Conductor: Elizabeth Schulze
Wagner: Prelude to Die Meistersinger von Nürnberg
Tchaikovsky: Piano Concerto No 1 in B-flat Minor, Op. 23 - John Chen
After a week of scorching heat and decreased activity, it is with much anticipation that I was heading back to the Kennedy Center yesterday evening for a very special Millennium Stage. Still free and still at 6:00 pm, the performance this time would take place in the concert hall and feature the 58 budding musicians (from 31 states and 3 countries) participating in the National Symphony Orchestra's Summer Music Institute alongside some members of the orchestra. As every year, their enthusiastic supporter maestra Elizabeth Schulze was there to present, assist and, of course, conduct. A little Wagner and full-fledged Tchaikovsky sounded just want the doctor ordered for a Friday night, so there I was, among a very eclectic crowd, all ready for the musical feast.
Wagner's prelude to Die Meistersinger von Nürnberg contains just the right combination of expected power and less expected lightness, thus providing the music students with the perfect opportunity to show off their range under the watchful eyes of their mentors, who were playing along right next to them. It all went down very well, thanks to no small part to Elizabeth Schulze's dynamic direction.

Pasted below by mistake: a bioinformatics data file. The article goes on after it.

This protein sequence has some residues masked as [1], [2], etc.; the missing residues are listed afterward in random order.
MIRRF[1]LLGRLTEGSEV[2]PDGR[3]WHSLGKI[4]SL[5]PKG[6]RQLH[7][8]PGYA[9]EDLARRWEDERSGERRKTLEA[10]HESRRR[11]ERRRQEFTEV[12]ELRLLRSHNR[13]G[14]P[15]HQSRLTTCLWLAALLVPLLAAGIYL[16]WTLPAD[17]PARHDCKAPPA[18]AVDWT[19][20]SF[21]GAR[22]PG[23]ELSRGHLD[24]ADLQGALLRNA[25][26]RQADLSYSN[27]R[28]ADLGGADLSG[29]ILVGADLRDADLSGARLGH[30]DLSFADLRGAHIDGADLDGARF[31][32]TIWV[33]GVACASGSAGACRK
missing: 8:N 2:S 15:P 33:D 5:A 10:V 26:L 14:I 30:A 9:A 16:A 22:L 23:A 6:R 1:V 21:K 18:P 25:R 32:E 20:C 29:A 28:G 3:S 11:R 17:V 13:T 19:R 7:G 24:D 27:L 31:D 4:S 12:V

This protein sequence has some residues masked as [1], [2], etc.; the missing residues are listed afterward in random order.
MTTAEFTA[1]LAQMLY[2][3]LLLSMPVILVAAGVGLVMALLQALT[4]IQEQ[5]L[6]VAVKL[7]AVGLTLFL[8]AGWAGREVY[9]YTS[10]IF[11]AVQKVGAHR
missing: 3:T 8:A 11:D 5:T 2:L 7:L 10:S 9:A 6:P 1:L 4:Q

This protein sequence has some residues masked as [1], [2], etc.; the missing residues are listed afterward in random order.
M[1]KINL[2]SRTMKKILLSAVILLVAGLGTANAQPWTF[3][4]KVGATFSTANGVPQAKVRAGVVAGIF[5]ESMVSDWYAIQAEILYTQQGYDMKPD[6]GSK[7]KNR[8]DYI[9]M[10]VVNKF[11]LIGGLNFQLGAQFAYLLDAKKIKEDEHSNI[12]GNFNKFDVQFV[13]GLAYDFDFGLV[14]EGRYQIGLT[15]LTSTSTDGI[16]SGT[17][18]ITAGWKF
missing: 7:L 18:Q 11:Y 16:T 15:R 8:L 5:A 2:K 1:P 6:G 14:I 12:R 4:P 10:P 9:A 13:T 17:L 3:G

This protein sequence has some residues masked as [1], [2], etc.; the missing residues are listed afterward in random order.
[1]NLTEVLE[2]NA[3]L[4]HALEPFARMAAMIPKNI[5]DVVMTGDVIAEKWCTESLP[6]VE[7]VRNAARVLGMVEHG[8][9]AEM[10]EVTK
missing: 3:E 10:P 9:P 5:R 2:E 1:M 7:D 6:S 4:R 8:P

Seeing Tchaikovsky's piano concerto No 1 on a program never fails to set my heart aflutter, and this time my being there would also encourage a local talent in the person of John Chen, a seemingly unflappable 16-year old from Leesburg, VA, who is currently studying at The Juilliard School after winning a bunch of awards and performing in various prestigious venues. And if yesterday's remarkable feat is any indication, this is just the beginning of a brilliant career. Solidly back by the NSO musicians, he whole-heartedly plunged into the sink-or-swim challenge with plenty of energy and sensitiveness. Even the wild clapping after the first movement, which he sweetly acknowledged with a quick get-up-and-bow, did not break the mood of what remains a true masterpiece of the Russian Romantic répertoire. More wild clapping (legitimate, this time) and a standing ovation saluted the shyly smiling young man and brought this short but wonderful concert to a resounding conclusion.
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